When 41-year-old sculptor, Scott Freeland, dreamed up the wild idea of creating a retro iPhone dock, he never imagined that the entire planet would actually stop and take notice.
Just days after we first featured Scott's stunning iRetrofone base, the central Florida artist was overwhelmed with thousands of emails, untamable tech press coverage across the globe and even serious interest from both Target and pre-eminent British designer, Paul Smith.
It seems like everybody's itching to wrap their hairy man hands around the wildly popular iRetrofone, an iPhone docking station sculpted by Freeland Studios. The design loosely borrows inspiration from the iconic 1937 type 302 phone created by industrial designer Henry Dreyfuss. The idea has fueled the imaginations of iPhone owners unlike any dock creation that's come before it.
When I caught up with Scott Freeland, I learned that his retro phone business is booming. His wife Megan responds to over 50 emails a day along with fielding an endless stream of calls about Scott's little iPhone juggernaut.
"When I started making the iRetrofone I was making one a day," Scott said, "I can make about 25 in a day now. I've made two molds and tweaked my processes to up the production. Right now we're getting ready to drop our lead time to two weeks."
Scott has worked as an artist and sculptor for the past six years under his Freeland Studios banner. An average project contracted by the artist typically takes four months and hauls in over $50,000 dollars.
The iRetrofone, which is hand-sculpted and hand-cast in urethane resin, was originally designed as a one-off. The completed units sell for $195, allowing slick docking for an iPhone device while routing voice communications directly through the old school handset.
Downloading a retro dialer app lets iPhone users make calls the slow and painful way, just like grandpa did ages ago. Freeland waxed poetic about the iPhone dock that's making him famous.
"As a sculptor, when I need something in my life I make it," Freeland said, "That was the phone I had as a kid. I looked online until I saw a phone that looked like what I had and then I made it. My job is to make things."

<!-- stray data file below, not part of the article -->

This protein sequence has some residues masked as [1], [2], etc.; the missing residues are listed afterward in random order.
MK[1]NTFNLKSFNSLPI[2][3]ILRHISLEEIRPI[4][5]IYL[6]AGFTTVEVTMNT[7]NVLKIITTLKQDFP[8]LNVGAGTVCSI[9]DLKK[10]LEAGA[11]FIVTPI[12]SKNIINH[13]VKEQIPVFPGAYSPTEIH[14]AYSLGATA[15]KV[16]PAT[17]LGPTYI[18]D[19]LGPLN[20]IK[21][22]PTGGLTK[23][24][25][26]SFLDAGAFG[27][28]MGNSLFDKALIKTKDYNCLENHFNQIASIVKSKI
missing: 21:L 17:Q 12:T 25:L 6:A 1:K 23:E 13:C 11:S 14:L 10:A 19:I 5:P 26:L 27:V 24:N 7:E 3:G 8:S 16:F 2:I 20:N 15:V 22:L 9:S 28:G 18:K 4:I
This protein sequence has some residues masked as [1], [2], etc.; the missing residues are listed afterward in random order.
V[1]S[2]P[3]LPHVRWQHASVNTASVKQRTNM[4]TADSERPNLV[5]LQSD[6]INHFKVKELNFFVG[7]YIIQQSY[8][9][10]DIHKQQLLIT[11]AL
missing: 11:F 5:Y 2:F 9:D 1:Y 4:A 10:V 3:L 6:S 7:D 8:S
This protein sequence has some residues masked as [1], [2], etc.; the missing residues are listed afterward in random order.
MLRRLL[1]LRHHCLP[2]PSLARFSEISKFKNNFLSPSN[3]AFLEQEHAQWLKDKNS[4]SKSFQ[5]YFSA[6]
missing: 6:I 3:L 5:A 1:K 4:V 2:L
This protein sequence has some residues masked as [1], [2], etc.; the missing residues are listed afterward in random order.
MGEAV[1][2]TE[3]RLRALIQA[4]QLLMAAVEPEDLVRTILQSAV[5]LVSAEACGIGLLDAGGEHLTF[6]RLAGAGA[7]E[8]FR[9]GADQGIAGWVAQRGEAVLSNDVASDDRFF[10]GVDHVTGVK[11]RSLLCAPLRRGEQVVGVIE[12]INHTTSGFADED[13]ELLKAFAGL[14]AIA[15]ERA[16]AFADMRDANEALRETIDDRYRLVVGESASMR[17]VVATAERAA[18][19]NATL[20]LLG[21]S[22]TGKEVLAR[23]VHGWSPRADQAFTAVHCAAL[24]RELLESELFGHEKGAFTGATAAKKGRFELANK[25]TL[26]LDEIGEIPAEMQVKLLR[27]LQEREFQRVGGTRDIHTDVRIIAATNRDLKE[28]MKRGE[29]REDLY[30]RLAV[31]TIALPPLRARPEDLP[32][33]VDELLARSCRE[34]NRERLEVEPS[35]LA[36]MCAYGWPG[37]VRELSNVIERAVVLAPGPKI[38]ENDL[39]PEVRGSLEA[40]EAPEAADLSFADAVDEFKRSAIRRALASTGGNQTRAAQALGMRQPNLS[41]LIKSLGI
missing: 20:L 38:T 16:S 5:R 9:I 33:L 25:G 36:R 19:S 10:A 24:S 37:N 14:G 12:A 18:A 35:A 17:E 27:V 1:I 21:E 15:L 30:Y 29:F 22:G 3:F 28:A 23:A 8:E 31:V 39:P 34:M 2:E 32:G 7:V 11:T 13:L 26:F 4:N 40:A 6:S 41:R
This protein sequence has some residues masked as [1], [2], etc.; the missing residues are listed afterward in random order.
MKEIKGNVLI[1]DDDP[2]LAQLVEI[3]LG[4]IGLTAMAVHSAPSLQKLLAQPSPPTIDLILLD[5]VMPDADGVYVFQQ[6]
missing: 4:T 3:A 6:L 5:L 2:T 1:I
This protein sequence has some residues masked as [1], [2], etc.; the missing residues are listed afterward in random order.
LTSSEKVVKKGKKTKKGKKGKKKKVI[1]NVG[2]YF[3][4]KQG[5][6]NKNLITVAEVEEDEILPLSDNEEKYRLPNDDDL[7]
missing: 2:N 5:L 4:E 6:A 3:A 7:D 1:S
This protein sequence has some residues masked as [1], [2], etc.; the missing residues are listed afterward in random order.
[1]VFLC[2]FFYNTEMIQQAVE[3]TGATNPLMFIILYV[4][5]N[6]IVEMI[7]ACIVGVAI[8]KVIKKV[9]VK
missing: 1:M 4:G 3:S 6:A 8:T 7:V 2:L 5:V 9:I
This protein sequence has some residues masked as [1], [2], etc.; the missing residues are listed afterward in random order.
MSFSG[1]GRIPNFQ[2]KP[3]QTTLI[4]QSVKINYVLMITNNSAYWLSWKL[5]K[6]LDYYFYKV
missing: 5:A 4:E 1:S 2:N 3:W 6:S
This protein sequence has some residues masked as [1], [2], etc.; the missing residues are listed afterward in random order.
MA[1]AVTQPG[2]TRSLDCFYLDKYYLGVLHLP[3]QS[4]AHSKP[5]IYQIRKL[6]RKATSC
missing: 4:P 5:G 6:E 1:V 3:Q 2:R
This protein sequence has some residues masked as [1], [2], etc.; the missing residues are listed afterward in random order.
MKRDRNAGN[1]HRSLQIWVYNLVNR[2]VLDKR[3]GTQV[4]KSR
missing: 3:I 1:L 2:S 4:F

Freeland candidly admitted that he carries some formidable girth around his cheeks, making it a tad difficult to use his iPhone in a way most of us take for granted. That's when the idea of an alternate handset came rushing in like a blinding beam of pure inspiration.
"I'm a big guy, so when I talk on the phone, my face hits the buttons," Scott said with a deep chuckle. "To me the answer was just obvious, I'm an old school guy."
After visiting the Freeland Studios website it became instantly obvious that Scott is a sculptor with remarkable vision, creating awe-inspiring fountains, heavily themed environments along with a brilliant Bat Boat and a classic "Rat Fink" car. The iRetrofone has yet to make an appearance in Freeland's portfolio next to his prolific body of work.
"An artist follows their passion. When I created this thing I wasn't expecting to sell any. I just do things because I'm driven." Scott said.
Although Freeland and his wife own a fine art studio and commercial warehouse, the iRetrofone is created in a little 20' X 12' art studio just outside of their home. Allowing for long work days while still remaining close to the family ranch. I asked Scott what he's planning next as he cranks out iPhone docks by the dozen.
"I wanna make about six to eight versions of this type of phone," Scott said, "I'm not gonna copy a phone that's been done, but I'm gonna go nuts and make stuff like a skull with the iPhone in it."
I joked with Scott about making his way onto the Ellen DeGeneres show with his device, or maybe even an appearance on Oprah. I wasn't too surprised by his response.
"Initially when I made this I sent one to Ellen. In my head I thought she has an iPhone and makes calls to people from her show," Freeland said, "She got one of the very first ones I produced."
"It would be awesome if it made it onto her show. This thing is so cool, I figured Ellen should have one."
While it's still too early to predict what great heights the iRetrofone has yet to scale, it's certain that it's only the tip of the creative iceberg for Freeland Studios.
"What happened here, I've been waiting my entire life to happen," Scott said, "It's ironic that this thing is so simple and yet it has caught the world's attention. I'm just ready to bust out."
I hope Ellen DeGeneres is paying close attention here. If she's smart, she'll carve out a guest spot for the iRetrofone on her talk show before Jay Leno scoops it up and chins it to death. And hopefully she'll nab Scott Freeland for an appearance before he starts routing calls through a publicist. Trust me on this, it's just a matter of time now.
Good luck with that Scott. You've earned it!